Assuming Agnew still goes down, who succeeds him? It seems totally likely that without the dairy price fixing scandal emerging, Connally could get the nod, as Nixon wanted. Ford is unlikely to be seriously considered ITTL, and it's also possible that Democrats feel less inclined to accommodate Nixon's nominee with tame hearings. You could see a real knock-down fight in Congress over the nomination, or at least a slow one that limits the amount of time the new vice president has to build goodwill before trying their own presidential run. George Bush seems at least semi-plausible as an alternative vice presidential candidate here. What about Reagan?

What are Nixon's second term focuses? IOTL, Nixon's second term was totally dominated and eclipsed by Watergate. Even the Yom Kippur War is often told through the lens of his own domestic policy struggles. It seems clear Nixon intended to spend most of his second term on foreign policy. Are there areas where he may have been able to negotiate new peace agreements?

On the domestic policy side, it's hard to say what he'd do. I don't think he was particularly motivated to work with Congress any more than he was during his first term, and his desire would likely be even less given that he doesn't have reelection to worry about. Hopes of a healthcare bill, etc. seem more like liberal wish fulfillment than serious possibilities, but perhaps I'm wrong.

What happens in '76 and beyond? Assuming that Agnew still leaves the vice presidency, it's likely that the incumbent vice president to a reasonably popular Nixon is the Party's 1976 nominee, provided they have some political chops. I think a Vice President Bush or a Vice President Connally could beat Reagan in a primary campaign.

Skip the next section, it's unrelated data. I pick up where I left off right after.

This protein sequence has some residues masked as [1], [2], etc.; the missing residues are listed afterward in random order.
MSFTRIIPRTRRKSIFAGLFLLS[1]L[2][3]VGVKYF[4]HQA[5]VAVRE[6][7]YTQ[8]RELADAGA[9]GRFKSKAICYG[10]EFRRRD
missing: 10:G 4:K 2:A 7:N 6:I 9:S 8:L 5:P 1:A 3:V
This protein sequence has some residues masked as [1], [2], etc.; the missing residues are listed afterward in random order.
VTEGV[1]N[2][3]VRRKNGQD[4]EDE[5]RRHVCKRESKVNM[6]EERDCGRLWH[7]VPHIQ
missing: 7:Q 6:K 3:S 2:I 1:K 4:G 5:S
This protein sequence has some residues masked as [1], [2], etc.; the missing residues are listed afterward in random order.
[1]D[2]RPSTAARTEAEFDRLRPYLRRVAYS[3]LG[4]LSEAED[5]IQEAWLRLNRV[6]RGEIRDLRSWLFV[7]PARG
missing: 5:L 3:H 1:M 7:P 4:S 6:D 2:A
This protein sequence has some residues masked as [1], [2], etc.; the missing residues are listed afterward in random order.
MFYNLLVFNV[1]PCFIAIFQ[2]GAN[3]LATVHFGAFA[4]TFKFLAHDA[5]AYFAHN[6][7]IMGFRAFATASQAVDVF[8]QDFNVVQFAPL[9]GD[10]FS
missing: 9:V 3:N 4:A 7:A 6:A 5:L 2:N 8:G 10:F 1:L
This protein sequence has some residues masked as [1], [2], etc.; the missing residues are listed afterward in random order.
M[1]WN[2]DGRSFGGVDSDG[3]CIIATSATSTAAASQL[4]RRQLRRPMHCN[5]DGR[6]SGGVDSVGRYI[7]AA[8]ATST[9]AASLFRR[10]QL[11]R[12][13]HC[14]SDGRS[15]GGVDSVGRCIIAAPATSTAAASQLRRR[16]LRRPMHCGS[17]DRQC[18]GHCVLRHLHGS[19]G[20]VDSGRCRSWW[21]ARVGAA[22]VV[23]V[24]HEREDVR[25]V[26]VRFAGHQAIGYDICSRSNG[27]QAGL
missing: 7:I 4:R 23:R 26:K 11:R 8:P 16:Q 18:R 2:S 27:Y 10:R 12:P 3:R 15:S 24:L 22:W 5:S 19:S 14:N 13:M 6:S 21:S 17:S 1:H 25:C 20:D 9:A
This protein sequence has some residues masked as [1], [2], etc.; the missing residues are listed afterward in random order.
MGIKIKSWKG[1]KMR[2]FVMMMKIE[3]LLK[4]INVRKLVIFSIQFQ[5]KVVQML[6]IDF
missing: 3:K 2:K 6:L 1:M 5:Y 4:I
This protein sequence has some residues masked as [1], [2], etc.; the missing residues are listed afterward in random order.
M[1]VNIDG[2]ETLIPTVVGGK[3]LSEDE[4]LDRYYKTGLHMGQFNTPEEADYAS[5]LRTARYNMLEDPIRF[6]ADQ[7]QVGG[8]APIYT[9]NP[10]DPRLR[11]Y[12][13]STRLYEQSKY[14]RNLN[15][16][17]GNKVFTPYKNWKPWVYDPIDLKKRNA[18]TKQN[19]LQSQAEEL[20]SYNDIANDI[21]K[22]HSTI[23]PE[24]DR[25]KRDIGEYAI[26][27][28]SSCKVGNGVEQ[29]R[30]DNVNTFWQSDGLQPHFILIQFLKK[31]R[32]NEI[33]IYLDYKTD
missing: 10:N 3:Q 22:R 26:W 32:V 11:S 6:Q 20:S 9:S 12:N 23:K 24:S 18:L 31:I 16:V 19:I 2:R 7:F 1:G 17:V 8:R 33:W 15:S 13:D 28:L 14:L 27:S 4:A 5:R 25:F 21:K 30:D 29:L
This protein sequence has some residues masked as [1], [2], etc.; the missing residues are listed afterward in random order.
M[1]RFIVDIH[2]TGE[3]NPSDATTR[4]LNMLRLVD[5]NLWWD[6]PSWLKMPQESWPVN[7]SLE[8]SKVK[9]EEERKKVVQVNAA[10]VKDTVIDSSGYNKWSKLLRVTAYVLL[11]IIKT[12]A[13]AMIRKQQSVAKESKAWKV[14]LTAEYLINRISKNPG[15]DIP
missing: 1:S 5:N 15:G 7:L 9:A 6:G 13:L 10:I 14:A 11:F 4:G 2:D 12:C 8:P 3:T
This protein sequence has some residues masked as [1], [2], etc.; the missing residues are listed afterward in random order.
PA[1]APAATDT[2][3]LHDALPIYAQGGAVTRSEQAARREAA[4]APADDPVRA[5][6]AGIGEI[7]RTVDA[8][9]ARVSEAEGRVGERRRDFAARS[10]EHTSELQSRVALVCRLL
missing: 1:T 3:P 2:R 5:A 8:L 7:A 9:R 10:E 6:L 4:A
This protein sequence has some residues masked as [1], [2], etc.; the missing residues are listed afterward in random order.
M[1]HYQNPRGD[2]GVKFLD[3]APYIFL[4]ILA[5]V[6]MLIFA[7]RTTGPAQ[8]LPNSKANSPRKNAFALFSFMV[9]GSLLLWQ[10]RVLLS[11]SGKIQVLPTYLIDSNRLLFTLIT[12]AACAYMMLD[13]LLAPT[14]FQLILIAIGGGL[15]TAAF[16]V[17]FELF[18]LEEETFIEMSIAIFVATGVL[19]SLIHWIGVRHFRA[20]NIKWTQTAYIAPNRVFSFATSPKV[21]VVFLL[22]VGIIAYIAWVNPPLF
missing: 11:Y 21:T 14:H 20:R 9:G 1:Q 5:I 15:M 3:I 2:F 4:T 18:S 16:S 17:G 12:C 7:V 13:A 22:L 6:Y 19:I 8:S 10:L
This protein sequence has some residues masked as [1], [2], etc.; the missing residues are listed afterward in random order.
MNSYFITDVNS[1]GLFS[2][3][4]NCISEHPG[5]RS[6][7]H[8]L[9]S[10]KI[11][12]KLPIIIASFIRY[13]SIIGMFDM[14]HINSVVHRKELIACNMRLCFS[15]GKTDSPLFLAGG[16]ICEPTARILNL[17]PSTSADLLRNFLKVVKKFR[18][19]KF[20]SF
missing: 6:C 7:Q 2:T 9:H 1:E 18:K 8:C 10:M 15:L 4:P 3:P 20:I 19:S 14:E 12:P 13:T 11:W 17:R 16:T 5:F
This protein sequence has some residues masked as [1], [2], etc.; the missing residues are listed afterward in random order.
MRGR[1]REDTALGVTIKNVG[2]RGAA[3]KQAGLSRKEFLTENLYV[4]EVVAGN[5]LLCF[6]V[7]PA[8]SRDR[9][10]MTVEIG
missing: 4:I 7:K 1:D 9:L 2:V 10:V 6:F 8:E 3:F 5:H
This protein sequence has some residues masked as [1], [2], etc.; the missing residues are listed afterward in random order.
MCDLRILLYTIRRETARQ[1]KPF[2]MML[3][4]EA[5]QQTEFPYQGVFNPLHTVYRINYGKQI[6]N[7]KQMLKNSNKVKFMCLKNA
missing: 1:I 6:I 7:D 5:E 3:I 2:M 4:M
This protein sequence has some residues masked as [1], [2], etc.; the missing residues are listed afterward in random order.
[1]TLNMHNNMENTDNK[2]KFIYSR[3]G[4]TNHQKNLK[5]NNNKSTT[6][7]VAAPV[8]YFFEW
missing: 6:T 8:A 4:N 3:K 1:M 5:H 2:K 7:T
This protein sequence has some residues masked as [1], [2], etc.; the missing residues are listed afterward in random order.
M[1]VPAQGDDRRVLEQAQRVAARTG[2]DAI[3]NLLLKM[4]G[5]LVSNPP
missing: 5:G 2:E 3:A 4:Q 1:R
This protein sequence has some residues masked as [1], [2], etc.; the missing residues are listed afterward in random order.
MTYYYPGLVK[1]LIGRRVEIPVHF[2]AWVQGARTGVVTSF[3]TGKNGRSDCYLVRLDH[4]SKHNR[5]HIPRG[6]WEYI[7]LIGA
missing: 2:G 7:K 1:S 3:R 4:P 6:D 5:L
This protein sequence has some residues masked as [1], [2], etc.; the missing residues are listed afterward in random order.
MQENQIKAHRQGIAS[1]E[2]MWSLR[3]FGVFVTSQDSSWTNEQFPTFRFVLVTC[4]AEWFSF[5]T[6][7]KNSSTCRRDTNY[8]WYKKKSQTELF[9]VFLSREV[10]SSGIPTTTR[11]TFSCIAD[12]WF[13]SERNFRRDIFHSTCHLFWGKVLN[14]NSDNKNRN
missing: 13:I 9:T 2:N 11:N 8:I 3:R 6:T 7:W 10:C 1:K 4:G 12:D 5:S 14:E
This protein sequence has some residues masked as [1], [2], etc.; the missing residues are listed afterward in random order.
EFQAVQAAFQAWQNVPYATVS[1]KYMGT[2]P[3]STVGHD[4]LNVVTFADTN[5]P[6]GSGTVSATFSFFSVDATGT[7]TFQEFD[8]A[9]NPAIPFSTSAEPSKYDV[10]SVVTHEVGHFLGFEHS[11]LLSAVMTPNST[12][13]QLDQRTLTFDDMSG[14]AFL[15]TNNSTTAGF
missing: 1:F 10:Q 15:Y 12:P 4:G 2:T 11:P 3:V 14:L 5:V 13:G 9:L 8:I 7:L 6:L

Who do the Democrats nominate? I know the consensus is that Carter was a direct result of Watergate, and that's definitely true to an extent, but there's no doubt that he will run. He was already planning on a campaign before Watergate broke, and there's also no question he's going to work his ass off, doing the kind of retail politicking that enabled him to win Iowa and New Hampshire IOTL. The question is if some of those voters are more trusting of Washington insiders, which, of course, they would be. In my opinion, Birch Bayh is the Democrat most likely to benefit in this scenario. I would expect him to win Iowa or get a closer second place finish, but I also think Carter puts up a reasonably strong showing - enough to make him a serious vice presidential contender.

And, of course, trust in government will be different. Watergate has obviously played a dramatic part in altering the American public's relationship with government. I don't think you can really overstate that. Even if Reagan were to win in '76, I think a statement like "Government is not the solution to our problems, government is the problem..." would land totally different if its said at all. Though, I think forecasting this question is a little hard to do without a theory of who is in the White House and how they got there.